I own a business that settles personal injury claims for individuals in Colorado. I am not an attorney. All my paperwork and communications with clients expressly state that I am not an attorney, will not provide legal advise or file legal documents on their behalf. Former Deputy Director of Licensing for the Colorado Dept of State, Andrew Whitfield advised there was no statute that addresses such a service and he knew of no special licensing needed.
Subsequently, I was informed by a personal injury attorney in Colorado that what I'm doing could be construed as practicing law without a license. I don't believe this is true.
Is what I am doing considered practicing law without a license in Colorado?
1 Answer from Attorneys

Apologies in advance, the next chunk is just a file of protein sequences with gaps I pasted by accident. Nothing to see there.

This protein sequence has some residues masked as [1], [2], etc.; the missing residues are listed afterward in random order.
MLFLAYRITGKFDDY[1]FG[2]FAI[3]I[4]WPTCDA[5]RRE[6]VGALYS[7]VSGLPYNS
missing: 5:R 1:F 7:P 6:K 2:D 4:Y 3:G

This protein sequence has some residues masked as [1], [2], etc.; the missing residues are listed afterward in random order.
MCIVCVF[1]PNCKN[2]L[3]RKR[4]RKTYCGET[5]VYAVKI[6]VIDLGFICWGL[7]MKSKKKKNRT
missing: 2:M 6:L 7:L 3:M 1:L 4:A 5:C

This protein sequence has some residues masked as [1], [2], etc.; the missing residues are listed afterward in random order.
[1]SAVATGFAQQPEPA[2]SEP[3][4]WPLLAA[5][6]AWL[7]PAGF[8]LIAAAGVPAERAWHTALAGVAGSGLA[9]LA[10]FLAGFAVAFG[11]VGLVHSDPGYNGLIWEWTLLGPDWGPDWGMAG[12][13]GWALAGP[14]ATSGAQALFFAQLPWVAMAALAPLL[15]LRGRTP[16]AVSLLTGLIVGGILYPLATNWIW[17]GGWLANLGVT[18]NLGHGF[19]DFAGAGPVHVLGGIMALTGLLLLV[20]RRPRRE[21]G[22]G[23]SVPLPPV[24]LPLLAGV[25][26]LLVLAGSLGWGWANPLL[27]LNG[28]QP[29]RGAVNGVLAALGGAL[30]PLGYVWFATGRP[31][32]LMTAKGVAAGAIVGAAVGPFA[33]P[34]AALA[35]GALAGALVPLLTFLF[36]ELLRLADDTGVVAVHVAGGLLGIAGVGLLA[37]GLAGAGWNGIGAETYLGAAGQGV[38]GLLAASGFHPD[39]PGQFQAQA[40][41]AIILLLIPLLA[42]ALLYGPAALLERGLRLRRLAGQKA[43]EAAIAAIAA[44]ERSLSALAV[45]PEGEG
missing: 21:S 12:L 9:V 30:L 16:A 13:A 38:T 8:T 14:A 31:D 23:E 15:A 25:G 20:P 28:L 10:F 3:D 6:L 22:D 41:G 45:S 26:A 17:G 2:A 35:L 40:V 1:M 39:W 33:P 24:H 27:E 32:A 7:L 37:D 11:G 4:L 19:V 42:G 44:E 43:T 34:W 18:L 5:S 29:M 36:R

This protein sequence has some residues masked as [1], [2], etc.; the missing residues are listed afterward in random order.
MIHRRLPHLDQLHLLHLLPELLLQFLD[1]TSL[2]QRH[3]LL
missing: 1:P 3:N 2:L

The devil is in the details. If you are found to be giving legal advice, then you have an issue with unauthorized practice of law. However, the difference between legal advice and business or procedural advice is a grey area. Just because you say you won't give legal advice doesn't mean that you aren't doing so. You likely won't get a definitive answer unless you successfully defend a charge of unauthorized practice of law. Your best bet in the meantime is to carefully review your documents and procedures with an attorney and do your bet to position your business to be able to defend against accusations that you are practicing law without a license.